A great food-friendly wine, merlot’s sweet fruitiness is a perfect foil for earthy game birds and juicy braised beef
Soft and jammy fruit with a leafy edge to it, merlot is a relaxed, food-friendly kind of grape. The secret is to make the most of the sweetness that lies within its curranty flavour and the grassy elements that surround it. It’s the sweetness that makes it so good with savoury dishes, while the grassiness helps it cope with herbs such as oregano or marjoram. With game, merlot makes a great alternative to pinot noir, the rich, velvety, plummy fruit helping to accentuate the more earthy qualities of dishes of pheasant and grouse, though it is equally at home with the richer reared poultry such as guinea fowl or even goose. In the case of the latter the grape’s acidity helps cut through the fattiness of the bird, while its sweetness complements the richness. Surprisingly for a variety that is not overladen with tannins, it is also good with beef, though preferably with a joint that’s been braised long and slow, or a steak as rare as you dare.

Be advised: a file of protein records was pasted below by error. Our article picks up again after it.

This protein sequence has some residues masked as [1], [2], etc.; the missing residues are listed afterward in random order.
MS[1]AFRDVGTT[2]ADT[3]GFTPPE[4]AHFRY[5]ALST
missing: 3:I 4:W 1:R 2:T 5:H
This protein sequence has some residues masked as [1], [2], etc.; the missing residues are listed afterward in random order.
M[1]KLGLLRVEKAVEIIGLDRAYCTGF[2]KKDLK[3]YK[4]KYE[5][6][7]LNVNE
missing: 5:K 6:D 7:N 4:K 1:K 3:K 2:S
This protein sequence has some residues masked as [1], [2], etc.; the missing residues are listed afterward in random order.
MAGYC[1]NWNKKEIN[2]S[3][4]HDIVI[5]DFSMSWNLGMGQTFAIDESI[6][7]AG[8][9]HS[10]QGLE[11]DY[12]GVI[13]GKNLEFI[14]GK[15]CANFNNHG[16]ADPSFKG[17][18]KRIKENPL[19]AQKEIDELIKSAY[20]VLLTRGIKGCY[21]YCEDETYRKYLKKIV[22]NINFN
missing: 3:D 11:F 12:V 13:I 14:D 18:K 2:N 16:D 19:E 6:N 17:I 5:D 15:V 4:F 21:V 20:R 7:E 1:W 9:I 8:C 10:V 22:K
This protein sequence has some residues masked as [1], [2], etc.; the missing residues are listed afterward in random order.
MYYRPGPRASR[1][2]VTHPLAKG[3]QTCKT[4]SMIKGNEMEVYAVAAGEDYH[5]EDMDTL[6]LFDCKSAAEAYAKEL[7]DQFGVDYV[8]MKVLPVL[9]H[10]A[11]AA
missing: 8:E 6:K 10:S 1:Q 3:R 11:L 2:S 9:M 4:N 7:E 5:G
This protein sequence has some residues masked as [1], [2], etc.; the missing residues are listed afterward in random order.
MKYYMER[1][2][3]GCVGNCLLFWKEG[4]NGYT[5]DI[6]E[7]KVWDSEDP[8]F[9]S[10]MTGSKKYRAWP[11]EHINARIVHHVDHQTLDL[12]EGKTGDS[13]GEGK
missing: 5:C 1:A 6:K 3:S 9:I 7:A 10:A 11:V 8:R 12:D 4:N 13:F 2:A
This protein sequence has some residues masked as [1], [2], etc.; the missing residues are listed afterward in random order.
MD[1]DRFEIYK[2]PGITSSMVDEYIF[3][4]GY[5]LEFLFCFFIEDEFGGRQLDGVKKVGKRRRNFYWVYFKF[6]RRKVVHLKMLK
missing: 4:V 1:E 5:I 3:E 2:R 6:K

- Identity crisis
- Merlot has in the past been known under several guises, including vitraille, crabutet, bigney, semillon rouge and merlot noir.
- Mistaken identity
- Much of what Californians used to think was merlot in the Seventies and early Eighties turned out to be cabernet franc – oops!
- Flavour profile
- Soft redcurrant, black cherry and fresh mulberry with hints of coffee and the odd touch of cigar box thrown in for good measure. Often imbued with a lovely chocolatey edge, either milk, dark or occasionally bitter.
- Did you know?
- Spain’s great Vega Sicilia winery first took delivery of merlot plantings as early as 1864 (and did you really want to know?).
- Where to find it
- Mainly Bordeaux, but thanks to a fillip of interest from New World winemakers, it’s now more or less universal. California, Western Australia and such eastern bloc countries as Bulgaria and Hungary all give it a good showing.